The heads for the Big Mouth Talkin' Turtles are different than any of the previous giant figures. There is a hard plastic form for the basic skull structure. That is covered with a soft rubber mask to form the finished sculpt while still allowing the action feature to work. The head sculpts for Don, Leo and Raph are nothing special, but they look good. But Michelangelo's combination of wide open eyes and toothy grin makes him look a bit psychotic! It should also be noted that the use of the soft rubber masks creates two additional problems. The first is that the masks have to be tucked into the neck at the body. This means that the portion of the neck attached to the body is wider than the portion attached to the head and there is a ledge formed where they meet. The other problem is questionable longevity. Other toy manufacturers have made figures with similar features. And the rubber has a tendency to chemically break down and become brittle over time. The Morbius figure that I have from Toy Biz's 6" became so brittle that his jaw just cracked to pieces. Toy Biz also tried the same feature for the Cave Troll figure in their Lord of the Rings line. Those figures often had the faces cracking before they even made it out of the stores. There's no way to know for sure how these will hold up in the long run, but there is already a slight tackiness to the material that could be indicative of the chemicals breaking down already.
Paint - 4/10The paint work on the Big Mouth Talkin' Turtles is very minimal. The pads, belts and shells are painted. But there is no attempt to add any shadowing or additional detailing. On the plus side, while simple the paint applications are clean with little to no sloppiness. Unfortunately the same is not true of the heads. It may just be that painting the soft surface of the rubber heads is quite a bit more difficult, but the edges are not nearly as neat as they are on the rest of the bodies. The problem areas aren't that bad. But since the paint work is so simple on the figures, even small issues become noticeable.
Articulation - 6/10The Big Mouth Talkin' Turtles have seventeen points of articulation.
Accessories - 5/10Each of the Big Mouth Talkin' figures comes with that turtle's signature weapon: a bo for Don, sais for Raph, katanas for Leo and nunchuks for Mike. The weapons are not simply larger versions of the ones that have come with the basic movie figures. The details on them seem cleaner and more well defined. The only paint work on them is the painted grip tape. The weapons are nice, but not terribly impressive.
Action Feature - 3/10If you hadn't guessed by the name "Big Mouth Talkin' Turtles," these figures are able to talk as their action feature. The top portion of the front shell is a button which when pressed, opens the figure's mouth and causes it to say a phrase from the movie. Each figure has eight different clips, and while it is hard to tell due to the low quality of the speakers, they seem to be taken right from the movie rather than being rerecorded by another voice actor. The sound clips are nice, but the moving mouths are less impressive. When the button is pressed, the mouth opens and stays open until the button is released. Talking while your mouth is sitting wide open is just as odd looking as talking without opening your mouth at all, so there isn't much point in making the mouth open at all. I suppose that if you really wanted, you could try to rapidly press the button to try to come close to having the figure mouth the words. In the end, I would have rather had the figures without the moving mouths rather than having a figure whose head will likely disintegrate in a few years.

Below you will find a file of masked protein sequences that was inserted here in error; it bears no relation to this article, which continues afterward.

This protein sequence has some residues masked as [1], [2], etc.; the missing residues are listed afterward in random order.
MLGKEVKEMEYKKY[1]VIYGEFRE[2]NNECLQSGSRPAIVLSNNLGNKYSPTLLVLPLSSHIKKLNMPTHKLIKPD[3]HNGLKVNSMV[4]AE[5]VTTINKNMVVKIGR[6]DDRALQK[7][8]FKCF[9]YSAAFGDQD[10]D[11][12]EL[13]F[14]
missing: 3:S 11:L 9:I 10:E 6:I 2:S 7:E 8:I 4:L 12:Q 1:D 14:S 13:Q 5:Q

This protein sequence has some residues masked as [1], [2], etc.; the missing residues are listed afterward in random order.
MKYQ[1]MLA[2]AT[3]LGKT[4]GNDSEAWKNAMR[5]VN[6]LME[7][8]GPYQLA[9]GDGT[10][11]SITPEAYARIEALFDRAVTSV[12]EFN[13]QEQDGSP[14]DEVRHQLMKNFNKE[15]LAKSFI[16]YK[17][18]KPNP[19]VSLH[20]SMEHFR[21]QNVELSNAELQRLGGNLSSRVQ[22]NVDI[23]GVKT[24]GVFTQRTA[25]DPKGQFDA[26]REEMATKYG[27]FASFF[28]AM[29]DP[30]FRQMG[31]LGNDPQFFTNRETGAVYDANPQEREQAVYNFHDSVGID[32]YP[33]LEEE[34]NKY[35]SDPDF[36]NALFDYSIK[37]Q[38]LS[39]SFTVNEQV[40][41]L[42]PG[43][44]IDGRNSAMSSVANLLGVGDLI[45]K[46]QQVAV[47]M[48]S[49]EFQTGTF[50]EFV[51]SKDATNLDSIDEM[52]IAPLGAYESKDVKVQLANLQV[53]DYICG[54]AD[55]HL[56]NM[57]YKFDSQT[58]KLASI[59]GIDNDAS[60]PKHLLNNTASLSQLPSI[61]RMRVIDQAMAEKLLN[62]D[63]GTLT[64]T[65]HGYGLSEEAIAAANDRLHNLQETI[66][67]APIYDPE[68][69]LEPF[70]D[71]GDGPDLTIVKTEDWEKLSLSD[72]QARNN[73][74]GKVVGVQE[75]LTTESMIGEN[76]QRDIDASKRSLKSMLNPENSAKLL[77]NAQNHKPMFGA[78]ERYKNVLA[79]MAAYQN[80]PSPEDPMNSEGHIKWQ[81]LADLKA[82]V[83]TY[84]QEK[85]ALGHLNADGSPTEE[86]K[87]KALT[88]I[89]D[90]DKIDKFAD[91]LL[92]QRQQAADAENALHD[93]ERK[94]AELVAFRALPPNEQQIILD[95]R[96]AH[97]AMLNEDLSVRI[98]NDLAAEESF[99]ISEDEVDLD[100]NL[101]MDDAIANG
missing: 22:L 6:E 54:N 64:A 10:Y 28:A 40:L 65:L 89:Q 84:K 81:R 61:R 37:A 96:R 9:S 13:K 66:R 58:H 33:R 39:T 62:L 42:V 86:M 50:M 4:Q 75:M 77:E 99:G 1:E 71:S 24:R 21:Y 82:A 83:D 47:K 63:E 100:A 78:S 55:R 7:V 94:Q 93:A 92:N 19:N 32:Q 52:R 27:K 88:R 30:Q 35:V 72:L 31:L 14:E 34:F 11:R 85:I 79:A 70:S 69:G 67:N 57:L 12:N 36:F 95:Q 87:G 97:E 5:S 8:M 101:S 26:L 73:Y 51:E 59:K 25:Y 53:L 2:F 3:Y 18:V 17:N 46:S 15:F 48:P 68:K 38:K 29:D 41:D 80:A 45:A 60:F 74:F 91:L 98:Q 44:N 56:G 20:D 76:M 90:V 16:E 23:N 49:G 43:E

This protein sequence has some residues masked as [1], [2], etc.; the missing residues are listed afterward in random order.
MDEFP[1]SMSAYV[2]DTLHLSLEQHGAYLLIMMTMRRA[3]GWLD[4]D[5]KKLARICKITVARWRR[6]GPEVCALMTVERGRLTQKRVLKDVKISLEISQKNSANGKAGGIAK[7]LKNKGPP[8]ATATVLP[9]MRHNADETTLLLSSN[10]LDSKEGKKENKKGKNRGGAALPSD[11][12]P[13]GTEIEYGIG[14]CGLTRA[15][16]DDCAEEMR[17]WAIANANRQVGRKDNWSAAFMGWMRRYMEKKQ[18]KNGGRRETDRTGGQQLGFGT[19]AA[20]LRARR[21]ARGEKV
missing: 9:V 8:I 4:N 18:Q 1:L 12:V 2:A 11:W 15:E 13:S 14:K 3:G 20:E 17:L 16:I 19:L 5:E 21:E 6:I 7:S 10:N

Value - 4/10The retail price for the Big Mouth Talkin' Turtles is between $20 and $22. If you are lucky and patient, you may be able to get them cheaper during one of Toys R Us' "buy two get one free" sales. That is basically the price that all of the Giant TMNT figures have been and it isn't a bad deal. While these aren't quite as nice as some of the past larger scale figures, they do have the added bonus of the voice chips. But it is also hard to recommend them at that price knowing that they have a questionable life span due to the material used for the faces.
Happy Hunting:Since I'm horribly behind in writing this review and most stores have already scaled back their stock of TMNT movie toys, finding the Big Mouth Talkin' Turtles could be difficult. Toys R Us still carries them both in store and on their website. KB Toys has two of them listed on their web site as well. You may also be able to find them at Kmart stores as well.